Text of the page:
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IAEA: Japan nuclear crisis still serious

The International Atomic Energy Agency (IAEA) has warned that the situation at Japan’s quake-hit nuclear plant is still dangerous despite progress in reconnecting power lines to some of its reactors.

Graham Andrew, the IAEA senior technical advisor, said on Wednesday that the much-needed electricity is brought to the all but one reactor at the Fukushima nuclear power plant and the cooling systems of the reactors were restored, dpa reported.

He however added that “the overall situation remains of serious concern.”

On Wednesday, black smoke was seen rising at the Fukushima plant’s No. 3 reactor building which led to the evacuation of workers from the four troubled reactors.

The incident occurred after the Japanese technicians failed to connect electricity to the instrumentation of the reactor.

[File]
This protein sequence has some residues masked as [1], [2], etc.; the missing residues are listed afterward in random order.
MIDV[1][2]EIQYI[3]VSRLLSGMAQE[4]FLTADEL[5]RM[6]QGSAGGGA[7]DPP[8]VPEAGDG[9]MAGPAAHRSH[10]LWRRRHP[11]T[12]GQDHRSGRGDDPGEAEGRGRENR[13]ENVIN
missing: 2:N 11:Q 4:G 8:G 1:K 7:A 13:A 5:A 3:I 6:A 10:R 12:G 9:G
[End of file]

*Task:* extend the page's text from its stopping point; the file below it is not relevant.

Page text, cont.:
Andrew says radioactivity levels have been going up in 10 Japanese areas, even as radiation is decreasing in the area near Fukushima.

Elena Buglova, the head of IAEA’s emergency center, said that the agency had no information about smoke and steam eruptions form No. 3 reactor.

Japanese officials have ordered restriction on consumption of vegetables, milk and water due to high radioactivity levels in the products.

On March 11, an 8.9-magnitude earthquake, off the northeast coast of Japan’s main island, unleashed a 23-foot (7-meter) tsunami and was followed by more than 50 aftershocks for hours.

The quake is now considered Japan’s deadliest natural disaster since the 1923 Great Kanto Earthquake, which killed more than 142,000 people.

Another crisis threatens Japan as last week’s quake and tsunami triggered a nuclear crisis by knocking out power to cooling systems at the Fukushima nuclear power plant.

On Wednesday, Japan’s National Police Agency said 9,487 people had been confirmed dead and 15,617 officially listed as missing — a total of 25,104.

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